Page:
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By | Kelly Fiveash 21st November 2007 13:54

MoveOn tells Facebook to stop shining Beacon

Bright light, bright light

Facebook has been hit by yet another privacy backlash, this time from an online democracy watchdog which has mounted a campaign against part of the social networking site's new advertising strategy. charges that Facebook's Beacon ad program violates privacy because it automatically broadcasts what a user has bought on external partner sites to their friends', family and acquaintances' so-called News Feeds.

It reckons that displaying private purchases is "a huge invasion of privacy" and that the app itself poses problems for users because it is difficult to opt out of altogether.

Instead, Facebook users have to opt out of participating retail sites such as eBay on a case-by-case basis because there is no universal option.

"A lot of us love Facebook - it's helping to revolutionise the way we connect with each other," said MoveOn, "but they need to take privacy seriously."

Unsurprisingly, a protest group against the ad program has been set up on Facebook in which users have posted testimonials that say Christmas has been ruined because gifts they have bought have been published on their News Feeds.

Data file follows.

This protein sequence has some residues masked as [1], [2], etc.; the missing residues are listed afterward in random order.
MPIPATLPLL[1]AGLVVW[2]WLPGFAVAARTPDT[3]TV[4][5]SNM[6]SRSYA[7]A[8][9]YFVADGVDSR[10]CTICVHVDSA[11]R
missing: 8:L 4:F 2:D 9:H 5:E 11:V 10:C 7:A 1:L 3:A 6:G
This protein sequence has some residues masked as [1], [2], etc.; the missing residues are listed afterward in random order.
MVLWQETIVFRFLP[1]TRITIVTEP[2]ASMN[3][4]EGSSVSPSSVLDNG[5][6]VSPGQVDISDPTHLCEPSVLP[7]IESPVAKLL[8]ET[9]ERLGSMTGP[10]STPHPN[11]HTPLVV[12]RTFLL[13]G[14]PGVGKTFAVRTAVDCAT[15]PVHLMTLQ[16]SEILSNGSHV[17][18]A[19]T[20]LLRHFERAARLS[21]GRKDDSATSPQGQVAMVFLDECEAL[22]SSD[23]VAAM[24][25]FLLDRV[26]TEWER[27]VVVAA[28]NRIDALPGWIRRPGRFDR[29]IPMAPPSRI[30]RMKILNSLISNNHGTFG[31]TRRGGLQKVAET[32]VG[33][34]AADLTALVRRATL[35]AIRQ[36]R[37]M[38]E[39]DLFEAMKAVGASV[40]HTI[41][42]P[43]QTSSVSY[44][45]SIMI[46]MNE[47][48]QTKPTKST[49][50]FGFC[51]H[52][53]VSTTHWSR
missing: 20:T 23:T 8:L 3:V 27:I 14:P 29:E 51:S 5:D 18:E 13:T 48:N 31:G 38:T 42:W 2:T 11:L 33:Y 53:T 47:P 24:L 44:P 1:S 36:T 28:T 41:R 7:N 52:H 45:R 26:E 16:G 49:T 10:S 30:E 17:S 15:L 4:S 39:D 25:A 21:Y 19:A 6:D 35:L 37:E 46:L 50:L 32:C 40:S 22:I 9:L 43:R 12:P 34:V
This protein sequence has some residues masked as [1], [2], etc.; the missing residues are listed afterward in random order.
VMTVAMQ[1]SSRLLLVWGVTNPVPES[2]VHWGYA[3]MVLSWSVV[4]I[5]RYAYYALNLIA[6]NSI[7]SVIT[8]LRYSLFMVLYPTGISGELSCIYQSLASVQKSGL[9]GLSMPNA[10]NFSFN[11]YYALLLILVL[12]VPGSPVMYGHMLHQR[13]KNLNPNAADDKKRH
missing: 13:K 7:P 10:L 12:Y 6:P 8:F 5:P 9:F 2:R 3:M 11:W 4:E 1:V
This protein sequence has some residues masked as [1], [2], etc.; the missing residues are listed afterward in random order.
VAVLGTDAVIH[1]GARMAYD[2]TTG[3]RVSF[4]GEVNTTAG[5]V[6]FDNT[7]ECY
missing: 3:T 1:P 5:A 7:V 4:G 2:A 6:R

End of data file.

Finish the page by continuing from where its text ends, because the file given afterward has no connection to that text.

The group currently has close to 5,000 members criticising Facebook's latest method of punting user data to marketeers.

Like many other Web 2.0 beasts, Facebook has been tinkering with ways and means of making social networking a lucrative money-spinner. Boss Mark Zuckerberg has dubbed this new system Social Ads.

In a statement about the latest brouhaha, Facebook said yesterday: "Information is shared with a small selection of a user's trusted network of friends, not publicly on the web or with all Facebook users.

"Users also are given multiple ways to choose not to share information from a participating site, both on that site and on Facebook."

Meanwhile, MoveOn has called for Facebook to reverse what it described as a "massive privacy breach". Oddly, in a Web 2.0 twist, it's also encouraging people to join its Facebook protest group. But of course first you have to be a member of the ubiquitous social networking utility... ®

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